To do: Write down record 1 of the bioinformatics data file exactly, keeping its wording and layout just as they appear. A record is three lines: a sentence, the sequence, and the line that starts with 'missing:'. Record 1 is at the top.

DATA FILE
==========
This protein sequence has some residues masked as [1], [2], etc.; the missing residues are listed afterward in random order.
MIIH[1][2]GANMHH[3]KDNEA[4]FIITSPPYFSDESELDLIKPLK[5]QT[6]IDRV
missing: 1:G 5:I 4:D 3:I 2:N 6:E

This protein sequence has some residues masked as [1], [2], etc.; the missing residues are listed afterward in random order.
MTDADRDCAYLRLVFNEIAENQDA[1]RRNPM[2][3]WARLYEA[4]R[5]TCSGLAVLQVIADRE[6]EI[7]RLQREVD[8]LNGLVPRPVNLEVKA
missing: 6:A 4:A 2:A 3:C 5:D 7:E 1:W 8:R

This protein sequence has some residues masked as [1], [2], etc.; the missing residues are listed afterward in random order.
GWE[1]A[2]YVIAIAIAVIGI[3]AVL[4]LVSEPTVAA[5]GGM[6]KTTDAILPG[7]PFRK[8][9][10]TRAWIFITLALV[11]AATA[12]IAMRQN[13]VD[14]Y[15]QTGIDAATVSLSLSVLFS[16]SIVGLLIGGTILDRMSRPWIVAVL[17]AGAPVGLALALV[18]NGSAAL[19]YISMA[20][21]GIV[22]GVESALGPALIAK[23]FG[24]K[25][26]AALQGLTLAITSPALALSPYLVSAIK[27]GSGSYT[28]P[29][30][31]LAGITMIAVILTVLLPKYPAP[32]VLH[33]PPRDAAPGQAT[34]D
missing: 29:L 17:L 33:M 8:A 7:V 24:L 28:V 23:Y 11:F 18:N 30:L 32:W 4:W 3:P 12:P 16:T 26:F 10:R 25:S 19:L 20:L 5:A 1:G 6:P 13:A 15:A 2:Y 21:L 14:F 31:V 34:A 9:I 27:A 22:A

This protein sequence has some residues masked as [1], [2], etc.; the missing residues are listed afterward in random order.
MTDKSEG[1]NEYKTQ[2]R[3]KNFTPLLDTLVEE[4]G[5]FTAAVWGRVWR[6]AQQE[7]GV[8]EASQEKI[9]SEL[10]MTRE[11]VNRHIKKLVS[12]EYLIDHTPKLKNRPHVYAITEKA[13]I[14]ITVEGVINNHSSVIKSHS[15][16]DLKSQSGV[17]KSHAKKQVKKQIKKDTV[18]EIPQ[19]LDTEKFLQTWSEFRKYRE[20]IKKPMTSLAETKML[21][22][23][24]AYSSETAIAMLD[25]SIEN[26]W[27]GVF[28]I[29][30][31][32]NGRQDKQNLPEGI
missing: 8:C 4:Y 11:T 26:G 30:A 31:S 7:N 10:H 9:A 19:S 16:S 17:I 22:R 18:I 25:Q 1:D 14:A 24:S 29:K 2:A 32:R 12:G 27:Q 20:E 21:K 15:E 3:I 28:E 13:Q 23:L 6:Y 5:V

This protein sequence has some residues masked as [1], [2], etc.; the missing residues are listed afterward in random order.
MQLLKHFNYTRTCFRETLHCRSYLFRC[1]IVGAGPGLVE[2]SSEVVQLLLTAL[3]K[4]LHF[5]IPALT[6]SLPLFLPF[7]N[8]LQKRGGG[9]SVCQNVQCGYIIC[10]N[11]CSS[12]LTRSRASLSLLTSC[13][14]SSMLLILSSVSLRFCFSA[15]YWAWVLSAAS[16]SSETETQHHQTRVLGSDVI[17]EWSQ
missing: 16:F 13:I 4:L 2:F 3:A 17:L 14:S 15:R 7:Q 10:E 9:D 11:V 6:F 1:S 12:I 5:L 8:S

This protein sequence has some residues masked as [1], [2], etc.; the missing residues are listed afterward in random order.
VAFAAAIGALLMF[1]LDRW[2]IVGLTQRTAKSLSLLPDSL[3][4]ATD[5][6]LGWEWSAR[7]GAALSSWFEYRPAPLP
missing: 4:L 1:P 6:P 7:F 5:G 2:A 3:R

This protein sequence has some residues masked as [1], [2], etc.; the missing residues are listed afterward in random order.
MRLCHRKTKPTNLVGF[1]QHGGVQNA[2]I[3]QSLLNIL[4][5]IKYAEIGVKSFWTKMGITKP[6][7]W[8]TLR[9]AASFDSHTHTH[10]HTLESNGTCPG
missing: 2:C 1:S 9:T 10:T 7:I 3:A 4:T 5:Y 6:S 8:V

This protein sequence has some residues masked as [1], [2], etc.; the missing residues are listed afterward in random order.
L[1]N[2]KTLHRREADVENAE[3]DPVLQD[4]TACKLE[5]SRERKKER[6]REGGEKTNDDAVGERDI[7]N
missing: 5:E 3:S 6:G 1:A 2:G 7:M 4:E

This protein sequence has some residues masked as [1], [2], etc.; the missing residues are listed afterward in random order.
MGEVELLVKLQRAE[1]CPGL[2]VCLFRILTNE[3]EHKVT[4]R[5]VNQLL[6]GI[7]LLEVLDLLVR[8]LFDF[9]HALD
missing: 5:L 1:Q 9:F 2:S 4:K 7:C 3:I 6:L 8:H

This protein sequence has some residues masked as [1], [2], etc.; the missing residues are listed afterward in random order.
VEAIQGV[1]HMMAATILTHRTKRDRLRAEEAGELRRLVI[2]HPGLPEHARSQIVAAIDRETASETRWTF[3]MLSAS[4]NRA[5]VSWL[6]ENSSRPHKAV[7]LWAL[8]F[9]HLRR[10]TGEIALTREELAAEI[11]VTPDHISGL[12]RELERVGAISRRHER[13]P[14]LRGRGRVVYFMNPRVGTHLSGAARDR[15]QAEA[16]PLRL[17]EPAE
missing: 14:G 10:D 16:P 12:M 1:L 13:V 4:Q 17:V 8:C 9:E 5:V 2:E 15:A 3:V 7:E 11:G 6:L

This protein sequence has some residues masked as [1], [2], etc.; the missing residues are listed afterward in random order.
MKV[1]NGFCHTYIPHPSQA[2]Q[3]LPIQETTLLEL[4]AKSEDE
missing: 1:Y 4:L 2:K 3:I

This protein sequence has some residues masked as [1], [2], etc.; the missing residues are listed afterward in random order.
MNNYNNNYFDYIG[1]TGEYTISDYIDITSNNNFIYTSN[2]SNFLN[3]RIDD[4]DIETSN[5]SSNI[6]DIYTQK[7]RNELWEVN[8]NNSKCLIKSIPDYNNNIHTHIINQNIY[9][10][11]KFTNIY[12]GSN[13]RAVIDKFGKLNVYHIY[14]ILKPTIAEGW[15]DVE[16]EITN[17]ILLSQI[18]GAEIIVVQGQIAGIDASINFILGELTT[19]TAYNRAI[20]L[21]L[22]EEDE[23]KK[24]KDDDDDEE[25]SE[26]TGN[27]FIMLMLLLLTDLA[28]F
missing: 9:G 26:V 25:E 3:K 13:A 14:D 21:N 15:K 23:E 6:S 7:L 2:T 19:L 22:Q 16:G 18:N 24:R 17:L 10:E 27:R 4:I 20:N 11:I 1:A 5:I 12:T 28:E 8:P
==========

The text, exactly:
This protein sequence has some residues masked as [1], [2], etc.; the missing residues are listed afterward in random order.
MIIH[1][2]GANMHH[3]KDNEA[4]FIITSPPYFSDESELDLIKPLK[5]QT[6]IDRV
missing: 1:G 5:I 4:D 3:I 2:N 6:E